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Top 10 foods you should be eating but probably aren’t

You know eating whole grains, grass-fed beef and organic peppers is good for you; no need to reiterate that. But how about beets, kale, kiwifruit and quinoa? These superfoods, among others, are very trendy and popular in the foodie world. But they aren’t making the Average Joe’s grocery cart. Learn what important vitamins and minerals you’re missing from the healthy foods you should be eating but probably aren’t!

Some of these foods we know you’ve heard of, like kiwi and beets, but probably avoid because they aren’t common ingredients in recipes, cost a little more than other fruits, vegetables, grains or spices and may just be plain weird, whether that’s texturally or taste-wise. However, you’re really missing out on some seriously healthy foods chock full of hard-to-find vitamins and minerals. Trust us (and the experts who have studied this) when we say this: These are foods you should be eating, so start munching!



This grain is super trendy in the food world and is popping up all over the place, from restaurants to bakeries to food blogs. However, for average people, just the sound of this superfood can be a little scary. I mean, it’s hard enough to pronounce! Don’t let this scare you away, though, quinoa is worth the hype. Each serving is loaded with fiber and protein, which work to keep you fuller longer and can help with weight loss and weight maintenance. In addition, it takes less than 20 minutes to prepare.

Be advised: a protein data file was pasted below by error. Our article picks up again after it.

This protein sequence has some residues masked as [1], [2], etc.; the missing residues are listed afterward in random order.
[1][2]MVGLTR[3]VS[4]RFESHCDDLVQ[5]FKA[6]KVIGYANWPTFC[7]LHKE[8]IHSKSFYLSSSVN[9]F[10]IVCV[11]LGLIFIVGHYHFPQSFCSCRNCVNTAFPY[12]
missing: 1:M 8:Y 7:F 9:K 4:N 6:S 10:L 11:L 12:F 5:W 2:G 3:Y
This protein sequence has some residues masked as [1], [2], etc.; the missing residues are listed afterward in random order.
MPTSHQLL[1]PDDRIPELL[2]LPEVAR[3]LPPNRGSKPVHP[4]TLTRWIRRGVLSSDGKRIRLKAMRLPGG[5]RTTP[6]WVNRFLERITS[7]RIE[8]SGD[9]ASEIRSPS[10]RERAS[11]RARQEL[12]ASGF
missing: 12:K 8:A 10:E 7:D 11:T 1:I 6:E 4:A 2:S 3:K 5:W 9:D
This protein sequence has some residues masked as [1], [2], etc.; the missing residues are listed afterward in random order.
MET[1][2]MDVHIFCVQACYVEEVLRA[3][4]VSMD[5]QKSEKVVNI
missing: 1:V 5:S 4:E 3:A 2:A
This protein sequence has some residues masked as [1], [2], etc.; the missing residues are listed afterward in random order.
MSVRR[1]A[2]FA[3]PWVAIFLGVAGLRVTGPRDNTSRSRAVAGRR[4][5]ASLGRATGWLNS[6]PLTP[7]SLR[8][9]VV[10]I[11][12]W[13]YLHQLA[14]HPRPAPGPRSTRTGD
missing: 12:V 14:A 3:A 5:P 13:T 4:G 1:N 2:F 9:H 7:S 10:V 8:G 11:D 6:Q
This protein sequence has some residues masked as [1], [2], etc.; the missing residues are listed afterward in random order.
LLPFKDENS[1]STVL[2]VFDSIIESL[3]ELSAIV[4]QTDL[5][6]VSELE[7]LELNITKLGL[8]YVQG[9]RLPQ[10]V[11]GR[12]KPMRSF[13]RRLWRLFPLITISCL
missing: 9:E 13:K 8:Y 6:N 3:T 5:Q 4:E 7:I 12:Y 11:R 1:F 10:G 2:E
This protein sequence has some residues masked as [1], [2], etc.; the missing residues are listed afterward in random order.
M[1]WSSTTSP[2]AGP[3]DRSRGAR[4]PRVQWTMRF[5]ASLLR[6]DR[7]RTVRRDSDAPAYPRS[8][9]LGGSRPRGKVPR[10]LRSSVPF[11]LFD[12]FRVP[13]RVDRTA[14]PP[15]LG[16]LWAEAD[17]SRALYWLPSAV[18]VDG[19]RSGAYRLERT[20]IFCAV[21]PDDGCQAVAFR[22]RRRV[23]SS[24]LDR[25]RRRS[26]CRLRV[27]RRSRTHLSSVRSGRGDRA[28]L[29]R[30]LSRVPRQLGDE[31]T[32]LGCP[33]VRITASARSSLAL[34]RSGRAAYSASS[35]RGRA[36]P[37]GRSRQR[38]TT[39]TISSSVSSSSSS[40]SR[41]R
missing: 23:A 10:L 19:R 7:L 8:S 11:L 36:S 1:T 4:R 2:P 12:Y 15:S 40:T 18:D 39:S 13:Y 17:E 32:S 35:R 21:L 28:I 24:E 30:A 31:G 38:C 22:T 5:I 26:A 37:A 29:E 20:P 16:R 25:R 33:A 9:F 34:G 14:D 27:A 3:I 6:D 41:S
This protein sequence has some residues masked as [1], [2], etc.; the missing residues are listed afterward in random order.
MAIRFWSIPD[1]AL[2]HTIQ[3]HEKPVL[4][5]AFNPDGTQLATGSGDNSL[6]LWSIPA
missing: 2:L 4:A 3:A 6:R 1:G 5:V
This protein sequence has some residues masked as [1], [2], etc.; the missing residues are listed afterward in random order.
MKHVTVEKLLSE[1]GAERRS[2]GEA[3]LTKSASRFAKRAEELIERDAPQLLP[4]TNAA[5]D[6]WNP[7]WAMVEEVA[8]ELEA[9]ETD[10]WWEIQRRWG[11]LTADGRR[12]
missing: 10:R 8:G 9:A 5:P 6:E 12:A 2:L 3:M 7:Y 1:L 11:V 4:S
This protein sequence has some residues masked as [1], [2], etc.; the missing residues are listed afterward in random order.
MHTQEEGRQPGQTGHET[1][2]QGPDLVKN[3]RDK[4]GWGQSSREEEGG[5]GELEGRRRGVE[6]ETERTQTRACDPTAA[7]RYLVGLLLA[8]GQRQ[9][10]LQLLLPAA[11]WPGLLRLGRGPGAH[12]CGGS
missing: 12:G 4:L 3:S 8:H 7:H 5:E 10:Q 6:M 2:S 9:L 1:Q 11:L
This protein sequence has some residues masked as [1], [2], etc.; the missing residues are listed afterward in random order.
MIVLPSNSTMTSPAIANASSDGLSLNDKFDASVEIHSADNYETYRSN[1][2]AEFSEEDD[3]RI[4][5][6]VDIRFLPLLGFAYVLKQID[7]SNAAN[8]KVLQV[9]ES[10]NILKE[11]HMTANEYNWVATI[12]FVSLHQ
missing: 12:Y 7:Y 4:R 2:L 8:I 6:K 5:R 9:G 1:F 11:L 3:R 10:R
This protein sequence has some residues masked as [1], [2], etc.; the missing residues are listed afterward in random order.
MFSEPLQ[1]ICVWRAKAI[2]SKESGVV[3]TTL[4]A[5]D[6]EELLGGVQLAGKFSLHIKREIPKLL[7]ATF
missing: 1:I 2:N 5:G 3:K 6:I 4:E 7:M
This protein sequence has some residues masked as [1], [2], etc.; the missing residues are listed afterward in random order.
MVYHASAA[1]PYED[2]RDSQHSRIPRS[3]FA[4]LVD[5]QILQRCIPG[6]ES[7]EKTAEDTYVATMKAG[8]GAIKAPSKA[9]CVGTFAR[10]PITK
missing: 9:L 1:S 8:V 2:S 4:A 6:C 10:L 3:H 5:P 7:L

Try this delicious quinoa salad with radishes and feta for a perfectly healthy side dish!



If you’ve never heard of curcumin, don’t worry, you aren’t alone. It is the active ingredient in turmeric and is full of cancer- fighting and anti-inflammatory antioxidants. This compound is typically found in South Asian and Middle Eastern fare. Plus, studies have found that curcumin can decrease joint pain and even reduce tumor growth. If you have turmeric or curry powder on hand, you have curcumin. Add it to stir fry, sauces or eggs.

Try this turmeric rice recipe to get all the benefits of this super food.



Kiwifruit is sadly one of the most ignored fruits. Think of it as one of those toys on misfit island. Many people shy away from kiwi because of its tart flavor and furry exterior. Don’t let the furry peel drive you away, though, because this fruit is full of antioxidants! One kiwi has 100 percent of your daily recommended vitamin C, which is more than an orange. And that’s not all — it can also promote eye health. Take that, carrot!

For a unique and delicious recipe utilizing this fruit, try this kiwi shortcake!



Kale is one of my favorite ingredients to use because it’s so healthy and has almost no flavor, so you can pretty much add it to anything for a health boost without any weird flavors. In addition, kale is chock-full of vitamin A, which can help promote eye growth and strengthen the immune system. And that’s not all, folks! One serving of kale also has a ton of fiber and almost as much vitamin C as an orange.

Give kale a try with this hearty sausage and potato soup!


Pumpkin seeds